The different parts of a sound wave include: amplitude, frequency, wavelength, and phase.
The following image shows the amplitude and frequency of a sound wave.
By changing the x-axis from Time (s) to Distance (m) we can show wavelength:
What Is Sound Wave Amplitude?
Amplitude is the intensity (loudness) or pressure of the sound wave; it determines how far the diaphragm or cone in a speaker will move.
The greater the amplitude, the louder the sound.
The peak of a wave is the highest point of its intensity, and it will create more pressure on a speaker’s diaphragm than any other part of the wave. Because of this, peaks can regulate volume.
What Is Sound Wave Frequency?
Frequency is how many sound waves (or cycles) occur per second. Or phrased another way, frequency is the number of times a wave vibrates in a certain time frame.
We measure frequency in Hertz (Hz) and one Hertz is equal to one cycle per second.
Higher-frequency sound waves will have shorter wavelengths, which means they will carry a high-pitched sound that travels faster than lower frequencies.
What Is Wavelength?
Wavelength refers to the distance between two successive peaks or valleys in a sound wave; it determines how low or high-pitched we hear that sound.
We hear longer wavelengths as lower-pitched sounds, while we hear shorter wavelengths as higher-pitched sounds.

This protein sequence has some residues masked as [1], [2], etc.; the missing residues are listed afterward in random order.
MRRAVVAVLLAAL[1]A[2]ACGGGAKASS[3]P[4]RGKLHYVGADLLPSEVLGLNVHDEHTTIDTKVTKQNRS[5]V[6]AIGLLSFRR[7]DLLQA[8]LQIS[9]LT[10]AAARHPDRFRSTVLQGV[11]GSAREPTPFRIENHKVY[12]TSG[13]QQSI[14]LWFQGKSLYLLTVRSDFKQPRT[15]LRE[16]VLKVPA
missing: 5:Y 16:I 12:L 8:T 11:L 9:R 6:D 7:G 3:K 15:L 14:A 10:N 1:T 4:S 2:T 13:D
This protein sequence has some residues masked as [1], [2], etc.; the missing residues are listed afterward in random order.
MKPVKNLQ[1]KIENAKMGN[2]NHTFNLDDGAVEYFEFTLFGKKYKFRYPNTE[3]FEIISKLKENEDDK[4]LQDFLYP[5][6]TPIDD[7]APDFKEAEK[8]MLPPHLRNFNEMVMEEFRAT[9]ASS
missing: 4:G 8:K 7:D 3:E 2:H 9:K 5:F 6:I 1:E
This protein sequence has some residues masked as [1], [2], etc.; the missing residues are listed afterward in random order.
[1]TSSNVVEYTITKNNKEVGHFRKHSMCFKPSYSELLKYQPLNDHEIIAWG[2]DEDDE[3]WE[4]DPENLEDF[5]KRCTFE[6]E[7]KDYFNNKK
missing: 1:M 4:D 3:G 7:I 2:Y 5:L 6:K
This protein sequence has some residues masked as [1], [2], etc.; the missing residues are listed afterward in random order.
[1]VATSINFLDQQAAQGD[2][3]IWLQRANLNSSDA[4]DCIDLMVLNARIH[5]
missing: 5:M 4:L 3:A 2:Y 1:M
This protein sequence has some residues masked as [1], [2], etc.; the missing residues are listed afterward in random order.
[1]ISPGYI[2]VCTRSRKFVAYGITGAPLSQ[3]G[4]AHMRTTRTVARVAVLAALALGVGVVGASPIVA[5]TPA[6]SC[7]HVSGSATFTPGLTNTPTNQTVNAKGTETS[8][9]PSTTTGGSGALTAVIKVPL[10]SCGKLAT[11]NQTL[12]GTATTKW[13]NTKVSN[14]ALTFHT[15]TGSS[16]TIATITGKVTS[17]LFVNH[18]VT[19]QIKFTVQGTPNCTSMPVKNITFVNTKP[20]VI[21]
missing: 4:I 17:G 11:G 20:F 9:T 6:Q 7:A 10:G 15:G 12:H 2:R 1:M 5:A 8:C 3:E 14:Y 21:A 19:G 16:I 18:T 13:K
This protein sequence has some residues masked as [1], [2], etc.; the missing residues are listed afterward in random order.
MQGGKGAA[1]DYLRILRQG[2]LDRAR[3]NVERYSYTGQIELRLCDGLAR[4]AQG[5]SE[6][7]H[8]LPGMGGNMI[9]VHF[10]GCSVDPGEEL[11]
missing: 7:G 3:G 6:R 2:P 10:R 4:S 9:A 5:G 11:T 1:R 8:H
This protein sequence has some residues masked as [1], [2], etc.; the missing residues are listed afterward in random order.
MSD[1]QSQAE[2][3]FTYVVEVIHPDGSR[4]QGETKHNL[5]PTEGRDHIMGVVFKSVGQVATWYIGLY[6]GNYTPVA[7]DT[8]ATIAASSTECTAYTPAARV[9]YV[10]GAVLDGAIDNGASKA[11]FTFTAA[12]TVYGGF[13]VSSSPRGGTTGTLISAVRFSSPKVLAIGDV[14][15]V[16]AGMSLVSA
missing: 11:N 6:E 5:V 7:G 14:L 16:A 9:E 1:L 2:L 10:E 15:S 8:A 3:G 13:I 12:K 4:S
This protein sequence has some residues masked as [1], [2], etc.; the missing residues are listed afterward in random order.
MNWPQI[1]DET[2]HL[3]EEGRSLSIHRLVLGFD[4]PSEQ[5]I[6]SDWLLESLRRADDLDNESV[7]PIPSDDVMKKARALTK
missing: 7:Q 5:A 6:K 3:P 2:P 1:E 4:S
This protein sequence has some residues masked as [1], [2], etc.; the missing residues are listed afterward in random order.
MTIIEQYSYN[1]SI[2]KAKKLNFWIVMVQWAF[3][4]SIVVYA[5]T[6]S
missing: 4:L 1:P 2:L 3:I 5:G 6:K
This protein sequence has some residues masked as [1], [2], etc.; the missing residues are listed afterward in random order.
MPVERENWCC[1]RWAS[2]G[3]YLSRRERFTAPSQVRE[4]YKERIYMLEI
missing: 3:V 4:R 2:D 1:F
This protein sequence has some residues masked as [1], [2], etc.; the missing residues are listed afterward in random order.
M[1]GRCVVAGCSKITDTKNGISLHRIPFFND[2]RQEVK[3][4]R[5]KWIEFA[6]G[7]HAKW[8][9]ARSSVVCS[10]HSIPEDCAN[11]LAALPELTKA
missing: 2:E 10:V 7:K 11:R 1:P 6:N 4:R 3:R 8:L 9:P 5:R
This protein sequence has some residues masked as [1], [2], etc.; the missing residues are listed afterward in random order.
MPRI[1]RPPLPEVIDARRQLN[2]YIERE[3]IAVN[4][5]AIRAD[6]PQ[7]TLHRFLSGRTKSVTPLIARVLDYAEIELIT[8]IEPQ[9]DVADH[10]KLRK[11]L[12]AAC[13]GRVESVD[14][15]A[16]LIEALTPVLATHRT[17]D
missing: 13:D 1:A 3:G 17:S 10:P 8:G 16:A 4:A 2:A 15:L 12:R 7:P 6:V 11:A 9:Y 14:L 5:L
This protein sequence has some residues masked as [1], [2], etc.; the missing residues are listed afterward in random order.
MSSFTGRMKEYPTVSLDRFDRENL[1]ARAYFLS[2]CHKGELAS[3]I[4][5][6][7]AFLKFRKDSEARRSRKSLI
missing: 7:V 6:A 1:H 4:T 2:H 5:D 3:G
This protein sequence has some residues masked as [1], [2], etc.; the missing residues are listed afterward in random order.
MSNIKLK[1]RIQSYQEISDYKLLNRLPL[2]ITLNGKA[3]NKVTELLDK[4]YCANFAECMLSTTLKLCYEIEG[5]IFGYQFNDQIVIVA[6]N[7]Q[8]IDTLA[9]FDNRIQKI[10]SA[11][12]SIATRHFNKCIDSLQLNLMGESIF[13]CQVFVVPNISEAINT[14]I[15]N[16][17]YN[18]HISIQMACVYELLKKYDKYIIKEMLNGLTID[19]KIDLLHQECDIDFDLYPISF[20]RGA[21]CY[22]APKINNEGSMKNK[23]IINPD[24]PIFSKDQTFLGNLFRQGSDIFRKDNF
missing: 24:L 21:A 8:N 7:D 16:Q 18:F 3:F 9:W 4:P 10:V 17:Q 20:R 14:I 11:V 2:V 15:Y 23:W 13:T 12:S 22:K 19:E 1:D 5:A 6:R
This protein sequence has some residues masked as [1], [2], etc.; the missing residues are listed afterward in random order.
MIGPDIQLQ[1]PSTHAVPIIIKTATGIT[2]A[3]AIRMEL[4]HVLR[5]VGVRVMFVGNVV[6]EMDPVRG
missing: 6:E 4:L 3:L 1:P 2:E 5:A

Wavelength is calculated by multiplying the speed of sound (344 m/s) by the frequency of the sound wave (in Hz). This gives you the length in meters that it takes for one complete cycle to occur.
What Is Phase In A Sound Wave?
Phase determines how two sound waves will interact and be heard by the listener.
If two sound waves have the same frequency, we say they are “in phase”, meaning their crests and troughs match up perfectly. These two waves will sum to create a new sound wave.
In the following image, we have two waves which are in phase. The summed output signal is formed as a result of these two sound waves interacting.
Out of phase means that two sound waves have different timing for their crests and troughs. This can happen when two sounds have different frequencies, or even when the same sound is produced from two different sources.
When this happens, the interference patterns created by the interaction between the two sound waves are drastically different from what we would hear if they were in phase.
In the following image, the two sound waves are 180 degrees out of phase. This results in silence as both sound waves sum to cancel each other.
To learn more about speaker phase, I have covered this in greater detail in this article, “What Is Speaker Phase?”
In conclusion, sound waves are vibrations in the air that we hear as different pitches and intensities.
The amplitude of a sound wave determines how loud a wave is while frequency determines pitch or how high/low it sounds.
Wavelength describes the distance between two successive peaks of a sound wave.
Understanding these components of sound waves can help you understand more about the way sound works and create better audio experiences for your listeners.
With this knowledge, you’ll be able to craft unique sounds with clear distinction from one another so they don’t cancel each other out when combined.